Variations in State Sex Offender Statutes: Implications for U.S. Higher Education

AuthorBradley D. Custer
Published date01 July 2019
Date01 July 2019
Subject MatterArticles
Criminal Justice Policy Review
2019, Vol. 30(6) 906 –924
© The Author(s) 2017
Article reuse guidelines:
DOI: 10.1177/0887403417722388
Variations in State
Sex Offender Statutes:
Implications for U.S.
Higher Education
Bradley D. Custer1
State sex offender statutes have been shown to vary widely in the United States.
The rules found in some state statutes targeting registered sex offenders who are
students or employees at higher education institutions have never been studied. I
analyzed sex offender statutes and public sex offender registry websites from all U.S.
states and territories and found 10 unique rules across 20 states for sex offenders in
higher education. In addition, the websites of 31 states and territories listed the name
or address of the institution where a registrant attends or works, and nine websites
allow users to search for registrants by institution. Although research suggests higher
education may be an effective rehabilitation strategy for sex offenders, some of these
policies may be barriers to pursuing a college degree. I offer recommendations for
reducing barriers to higher education through policymaking and for conducting future
policy evaluations.
sex offender laws, higher education, policy variation, crime policy, college students
Research has shown that sex offender statutes and registry websites vary widely
between states (Brewster, DeLong, & Moloney, 2012; Lytle, 2015; Mancini, Barnes,
& Mears, 2011). Some state statutes contain special rules for registered sex offenders
(RSOs) enrolled or employed at higher education institutions, and some websites dis-
play the college name or address where a registrant is a student or employee. These
1Michigan State University, East Lansing, MI, USA
Corresponding Author:
Bradley D. Custer, Michigan State University, Bessey Hall Room 192, 434 Farm Lane, East Lansing,
MI 48824, USA.
722388CJPXXX10.1177/0887403417722388Criminal Justice Policy ReviewCuster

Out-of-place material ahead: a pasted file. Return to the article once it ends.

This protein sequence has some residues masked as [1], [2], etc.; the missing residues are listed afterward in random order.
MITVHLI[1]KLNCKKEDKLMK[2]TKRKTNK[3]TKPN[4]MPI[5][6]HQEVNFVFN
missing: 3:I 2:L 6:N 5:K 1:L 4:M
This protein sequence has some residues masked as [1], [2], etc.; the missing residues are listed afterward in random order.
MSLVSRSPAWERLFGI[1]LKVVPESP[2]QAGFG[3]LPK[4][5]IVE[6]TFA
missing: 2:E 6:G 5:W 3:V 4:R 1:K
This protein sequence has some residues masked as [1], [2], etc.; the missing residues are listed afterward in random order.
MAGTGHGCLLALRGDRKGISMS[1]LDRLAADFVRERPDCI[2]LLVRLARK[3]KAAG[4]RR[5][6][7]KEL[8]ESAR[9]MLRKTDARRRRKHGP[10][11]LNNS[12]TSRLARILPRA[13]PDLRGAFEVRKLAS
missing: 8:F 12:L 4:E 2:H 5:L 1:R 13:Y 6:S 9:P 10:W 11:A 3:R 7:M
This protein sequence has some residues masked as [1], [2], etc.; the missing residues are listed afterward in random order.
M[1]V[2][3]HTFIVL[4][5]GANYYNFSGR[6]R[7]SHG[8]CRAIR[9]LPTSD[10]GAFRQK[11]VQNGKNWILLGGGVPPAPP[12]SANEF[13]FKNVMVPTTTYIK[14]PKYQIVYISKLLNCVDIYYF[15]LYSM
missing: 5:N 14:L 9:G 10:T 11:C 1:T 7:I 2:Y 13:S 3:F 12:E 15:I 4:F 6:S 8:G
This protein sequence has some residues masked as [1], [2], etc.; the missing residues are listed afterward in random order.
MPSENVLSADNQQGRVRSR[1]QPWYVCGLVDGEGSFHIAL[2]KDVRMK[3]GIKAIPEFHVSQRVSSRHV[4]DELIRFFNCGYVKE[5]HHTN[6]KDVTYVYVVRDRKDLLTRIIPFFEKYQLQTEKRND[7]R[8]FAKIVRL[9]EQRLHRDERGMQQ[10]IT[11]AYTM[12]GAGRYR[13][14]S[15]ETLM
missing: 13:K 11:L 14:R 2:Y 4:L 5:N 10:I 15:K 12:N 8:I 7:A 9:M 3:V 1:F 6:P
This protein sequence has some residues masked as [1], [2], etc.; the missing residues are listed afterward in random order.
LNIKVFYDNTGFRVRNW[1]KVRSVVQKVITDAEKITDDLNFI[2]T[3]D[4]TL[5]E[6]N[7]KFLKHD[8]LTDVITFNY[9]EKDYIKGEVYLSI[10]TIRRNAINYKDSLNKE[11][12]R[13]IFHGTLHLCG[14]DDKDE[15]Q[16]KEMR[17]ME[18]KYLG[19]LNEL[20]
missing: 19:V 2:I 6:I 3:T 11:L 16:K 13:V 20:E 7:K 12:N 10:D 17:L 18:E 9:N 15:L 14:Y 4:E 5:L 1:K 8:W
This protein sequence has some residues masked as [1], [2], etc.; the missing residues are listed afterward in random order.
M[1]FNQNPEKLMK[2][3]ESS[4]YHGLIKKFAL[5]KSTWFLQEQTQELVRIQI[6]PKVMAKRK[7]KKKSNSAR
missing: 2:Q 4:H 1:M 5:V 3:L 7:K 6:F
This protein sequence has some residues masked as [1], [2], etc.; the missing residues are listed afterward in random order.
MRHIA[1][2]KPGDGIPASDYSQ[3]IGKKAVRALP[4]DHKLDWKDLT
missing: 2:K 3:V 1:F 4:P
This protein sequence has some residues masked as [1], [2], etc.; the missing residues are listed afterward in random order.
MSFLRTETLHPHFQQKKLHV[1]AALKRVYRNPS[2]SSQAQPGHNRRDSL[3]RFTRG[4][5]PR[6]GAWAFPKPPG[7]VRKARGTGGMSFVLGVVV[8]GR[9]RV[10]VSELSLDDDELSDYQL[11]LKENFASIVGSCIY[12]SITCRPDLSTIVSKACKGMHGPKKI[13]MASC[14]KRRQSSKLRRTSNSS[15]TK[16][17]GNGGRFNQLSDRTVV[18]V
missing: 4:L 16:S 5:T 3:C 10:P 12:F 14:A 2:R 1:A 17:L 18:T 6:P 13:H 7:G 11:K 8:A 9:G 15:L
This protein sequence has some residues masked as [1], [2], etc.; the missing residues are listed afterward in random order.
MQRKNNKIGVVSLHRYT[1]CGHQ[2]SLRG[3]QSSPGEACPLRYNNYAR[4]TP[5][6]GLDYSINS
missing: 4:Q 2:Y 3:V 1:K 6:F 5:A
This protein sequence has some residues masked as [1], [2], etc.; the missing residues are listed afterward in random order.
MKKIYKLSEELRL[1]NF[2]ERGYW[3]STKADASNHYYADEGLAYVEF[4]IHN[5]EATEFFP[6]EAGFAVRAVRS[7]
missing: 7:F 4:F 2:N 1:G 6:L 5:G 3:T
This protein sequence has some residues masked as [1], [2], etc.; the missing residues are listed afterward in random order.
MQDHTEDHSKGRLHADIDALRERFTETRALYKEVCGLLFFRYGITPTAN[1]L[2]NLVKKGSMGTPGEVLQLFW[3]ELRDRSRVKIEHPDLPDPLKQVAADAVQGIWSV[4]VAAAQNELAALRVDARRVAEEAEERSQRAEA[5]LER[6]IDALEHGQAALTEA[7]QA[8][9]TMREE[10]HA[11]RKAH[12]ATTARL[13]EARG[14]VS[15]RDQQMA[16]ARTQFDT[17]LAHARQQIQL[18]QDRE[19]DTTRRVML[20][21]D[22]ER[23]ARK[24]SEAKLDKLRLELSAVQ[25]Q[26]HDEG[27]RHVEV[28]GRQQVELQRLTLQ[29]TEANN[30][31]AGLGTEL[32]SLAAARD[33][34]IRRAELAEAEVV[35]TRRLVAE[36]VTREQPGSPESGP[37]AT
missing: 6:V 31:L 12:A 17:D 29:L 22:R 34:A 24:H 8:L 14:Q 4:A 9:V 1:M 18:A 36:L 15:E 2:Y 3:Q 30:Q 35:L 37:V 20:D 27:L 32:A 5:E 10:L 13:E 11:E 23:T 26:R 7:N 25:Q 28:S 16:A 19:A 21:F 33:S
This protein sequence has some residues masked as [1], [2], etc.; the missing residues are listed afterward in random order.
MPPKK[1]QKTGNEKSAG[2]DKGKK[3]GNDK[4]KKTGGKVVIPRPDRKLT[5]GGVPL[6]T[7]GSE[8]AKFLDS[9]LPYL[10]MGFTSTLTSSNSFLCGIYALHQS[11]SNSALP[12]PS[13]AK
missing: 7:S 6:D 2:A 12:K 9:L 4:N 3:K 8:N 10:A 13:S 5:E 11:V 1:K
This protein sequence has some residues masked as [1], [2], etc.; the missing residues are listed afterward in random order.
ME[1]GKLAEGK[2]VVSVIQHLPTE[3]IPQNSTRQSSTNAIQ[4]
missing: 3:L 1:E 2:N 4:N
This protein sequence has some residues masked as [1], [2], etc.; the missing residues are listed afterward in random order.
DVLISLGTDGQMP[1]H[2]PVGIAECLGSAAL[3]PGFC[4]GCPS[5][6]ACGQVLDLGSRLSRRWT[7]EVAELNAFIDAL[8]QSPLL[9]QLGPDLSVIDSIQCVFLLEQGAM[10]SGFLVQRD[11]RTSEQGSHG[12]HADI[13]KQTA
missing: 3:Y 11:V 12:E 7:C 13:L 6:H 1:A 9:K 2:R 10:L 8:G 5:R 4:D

Custer 907
rules, and their variations, are problematic in that they inhibit access to people who
could benefit from the rehabilitative effects of higher education, including reduced
recidivism and improved employability (Davis et al., 2014). In addition, members of
the campus community and college administrators may face unintended consequences
of the varying policies, such as misperceptions of safety and issues of policy enforce-
ment. No research has been conducted to examine how many states have higher educa-
tion rules for sex offenders, what those rules require, or the extent of variation in those
rules across states. In this study, I analyzed state sex offender statutes and registry
websites for content related to higher education to advance the scholarship on sex
offender policy variation and to raise awareness about an understudied issue of access
in higher education.
To begin, I review three selected studies that address variation in sex offender stat-
utes, followed by a brief review of the effectiveness of prison higher education. Next,
I identify how sex offender statutes implicate U.S. higher education and how varia-
tions in these laws are problematic. Then, the purpose, design, and methods for this
original study are presented, followed by findings. In the “Discussion” section, I con-
sider the consequences of these policies for RSO college students, and finally, I pro-
pose an agenda for policy evaluation and recommendations for reducing the
stigmatizing effects of sex offender laws on students.
Literature Review
In this section, I review the research literature on variation in sex offender policies.
The three studies selected address variation in sex offender statutes in all 50 states, sex
offender registry websites, and registration and community notification laws in a sam-
ple of five states. Then, I review the most up-to-date literature evaluating prison higher
education programs.
Variation in Sex Offender Laws
Federal laws provide states the framework for sex offender registration. In short, the
Adam Walsh Child Protection and Safety Act of 2006 (also known as Sex Offender
Registration and Notification Act) required all jurisdictions to adopt unified standards
for the management of sex offenders (Terry & Ackerman, 2015). As such, all jurisdic-
tions are supposed to have sex offender registration and notification laws with com-
mon core features. Even so, researchers have found considerable variation in laws and
registry websites (Brewster et al., 2012; Lytle, 2015; Mancini et al., 2011).
Mancini et al. (2011) compiled statutes from all 50 states to examine the extent of
variation in seven policies: sex offender registries, community notification, residence
restrictions, civil commitment, lifetime supervision, driver’s license notation, and
chemical castration. They counted where these policies existed state-by-state and then
examined variation within policy areas. Overall, they found no variability in the enact-
ment of sex offender registries and community notification (because of federal laws)
but found considerable policy variation in five other areas: 33 states had residence

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